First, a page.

Con( tested+junction )
Master of Architecture Thesis 2009 | Primary Advisor: Dawn Gilpin | Taubman College of Architecture + Urban Planning
A common mistake made in the architectural discipline, and supported by the general public, is favoritism for modernization that leaves our built environment placeless. What is often overlooked is how contextualized work can empower itself by integrating modern, mechanized know-how with regional, cultural practices. Brownsville, Texas serves as a testing ground in a sector where the newly constructed border fence trails into the US a half-mile from the actual Mexican border—thus creating a “no-man’s land.” A new development arises as interventions are made to generate public participation in an effort to manifest a genuine architectural typology derived from the region’s bipolar condition. Through design, the escalating tensions caused by fear tactics and ignorance can be confronted in a setting where opportunity is allotted for the two cultures of varying levels of modernization to overlap in order to expose, inform, and unify each other in a constructive manner.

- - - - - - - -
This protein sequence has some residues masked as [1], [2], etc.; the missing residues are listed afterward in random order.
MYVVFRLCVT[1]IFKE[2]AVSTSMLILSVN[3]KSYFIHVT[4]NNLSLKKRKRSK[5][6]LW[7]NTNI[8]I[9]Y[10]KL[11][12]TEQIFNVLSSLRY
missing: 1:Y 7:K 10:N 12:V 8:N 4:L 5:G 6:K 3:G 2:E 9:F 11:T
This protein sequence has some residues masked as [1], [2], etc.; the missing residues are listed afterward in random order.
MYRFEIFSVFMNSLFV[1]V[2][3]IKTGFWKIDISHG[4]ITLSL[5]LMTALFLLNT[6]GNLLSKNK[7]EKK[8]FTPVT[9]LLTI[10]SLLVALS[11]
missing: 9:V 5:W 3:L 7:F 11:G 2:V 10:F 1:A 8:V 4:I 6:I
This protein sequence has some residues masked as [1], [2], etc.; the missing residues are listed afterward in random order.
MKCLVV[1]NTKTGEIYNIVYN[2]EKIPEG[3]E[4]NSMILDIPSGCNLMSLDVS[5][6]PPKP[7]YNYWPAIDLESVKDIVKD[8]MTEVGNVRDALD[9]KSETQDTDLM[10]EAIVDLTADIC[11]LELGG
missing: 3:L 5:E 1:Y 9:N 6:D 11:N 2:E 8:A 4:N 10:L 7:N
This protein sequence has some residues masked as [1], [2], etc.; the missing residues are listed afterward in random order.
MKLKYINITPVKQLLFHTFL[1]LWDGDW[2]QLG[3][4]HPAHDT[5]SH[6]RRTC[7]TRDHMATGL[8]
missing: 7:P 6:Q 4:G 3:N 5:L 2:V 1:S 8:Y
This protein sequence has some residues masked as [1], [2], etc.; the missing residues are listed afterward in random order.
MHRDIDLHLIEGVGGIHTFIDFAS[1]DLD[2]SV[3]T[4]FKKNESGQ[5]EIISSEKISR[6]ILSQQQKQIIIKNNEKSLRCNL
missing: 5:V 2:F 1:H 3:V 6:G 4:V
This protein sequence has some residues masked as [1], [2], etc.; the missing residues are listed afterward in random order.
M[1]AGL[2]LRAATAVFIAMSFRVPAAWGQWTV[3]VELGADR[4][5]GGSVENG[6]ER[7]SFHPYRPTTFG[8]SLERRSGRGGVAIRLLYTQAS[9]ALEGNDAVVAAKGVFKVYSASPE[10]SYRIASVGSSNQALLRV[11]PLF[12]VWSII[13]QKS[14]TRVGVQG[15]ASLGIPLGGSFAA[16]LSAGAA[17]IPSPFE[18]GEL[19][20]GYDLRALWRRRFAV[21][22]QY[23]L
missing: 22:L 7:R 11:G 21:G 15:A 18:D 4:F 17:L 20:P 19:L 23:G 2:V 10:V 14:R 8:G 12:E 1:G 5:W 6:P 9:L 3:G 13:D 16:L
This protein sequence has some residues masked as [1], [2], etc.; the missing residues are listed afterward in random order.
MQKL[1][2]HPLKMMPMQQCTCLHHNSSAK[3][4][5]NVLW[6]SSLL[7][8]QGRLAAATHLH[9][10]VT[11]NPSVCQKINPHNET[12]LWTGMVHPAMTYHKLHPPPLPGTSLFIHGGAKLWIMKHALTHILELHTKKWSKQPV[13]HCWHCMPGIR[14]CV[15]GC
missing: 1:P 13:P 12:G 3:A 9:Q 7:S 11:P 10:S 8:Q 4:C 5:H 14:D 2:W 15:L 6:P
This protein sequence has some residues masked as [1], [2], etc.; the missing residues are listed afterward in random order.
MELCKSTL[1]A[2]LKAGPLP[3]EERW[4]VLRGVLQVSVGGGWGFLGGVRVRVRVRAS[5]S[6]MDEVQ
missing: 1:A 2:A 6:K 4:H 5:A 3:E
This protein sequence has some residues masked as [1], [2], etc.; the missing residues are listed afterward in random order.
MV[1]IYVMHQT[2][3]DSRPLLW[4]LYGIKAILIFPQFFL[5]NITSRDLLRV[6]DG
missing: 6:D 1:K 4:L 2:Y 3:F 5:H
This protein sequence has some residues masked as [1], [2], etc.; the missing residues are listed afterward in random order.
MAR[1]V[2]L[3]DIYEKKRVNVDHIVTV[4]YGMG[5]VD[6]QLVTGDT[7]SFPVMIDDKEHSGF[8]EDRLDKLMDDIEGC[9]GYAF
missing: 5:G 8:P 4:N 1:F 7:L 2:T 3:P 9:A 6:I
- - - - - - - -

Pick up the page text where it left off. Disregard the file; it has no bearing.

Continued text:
This project validates itself as an architectural work by assessing the locally available materials, skills, interests, and needs of the bordering (and yet disjoined) communities as a choreographed physical domain that in itself becomes the instigator of the “gray zone.” As the programmatic instigator perseveres as an establishment, it gains momentum in its economic potential, infrastructural support, and political influence which is visually illuminated through its refinement of architectural form and restructuring of its interior spaces as a customization to its more rigorous needs.